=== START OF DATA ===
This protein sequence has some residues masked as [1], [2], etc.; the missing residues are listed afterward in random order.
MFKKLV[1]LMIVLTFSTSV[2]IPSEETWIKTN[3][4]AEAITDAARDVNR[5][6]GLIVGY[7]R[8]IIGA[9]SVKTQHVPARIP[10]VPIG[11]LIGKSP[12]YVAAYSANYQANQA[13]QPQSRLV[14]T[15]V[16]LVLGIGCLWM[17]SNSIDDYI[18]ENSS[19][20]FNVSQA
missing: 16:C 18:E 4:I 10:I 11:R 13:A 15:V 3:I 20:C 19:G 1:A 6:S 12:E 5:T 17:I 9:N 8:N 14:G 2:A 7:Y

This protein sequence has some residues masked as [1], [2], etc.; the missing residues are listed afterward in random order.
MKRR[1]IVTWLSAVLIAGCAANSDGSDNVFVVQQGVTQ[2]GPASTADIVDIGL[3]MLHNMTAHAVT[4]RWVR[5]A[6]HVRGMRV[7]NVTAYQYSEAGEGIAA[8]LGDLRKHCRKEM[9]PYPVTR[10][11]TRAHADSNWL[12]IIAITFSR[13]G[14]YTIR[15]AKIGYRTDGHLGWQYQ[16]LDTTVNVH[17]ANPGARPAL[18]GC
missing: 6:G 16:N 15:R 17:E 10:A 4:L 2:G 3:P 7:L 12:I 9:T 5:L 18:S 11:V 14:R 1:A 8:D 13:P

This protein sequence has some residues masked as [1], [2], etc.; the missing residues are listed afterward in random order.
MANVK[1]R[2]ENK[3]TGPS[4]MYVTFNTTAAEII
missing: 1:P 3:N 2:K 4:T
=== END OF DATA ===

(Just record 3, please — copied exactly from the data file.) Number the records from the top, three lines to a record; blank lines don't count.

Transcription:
This protein sequence has some residues masked as [1], [2], etc.; the missing residues are listed afterward in random order.
MANVK[1]R[2]ENK[3]TGPS[4]MYVTFNTTAAEII
missing: 1:P 3:N 2:K 4:T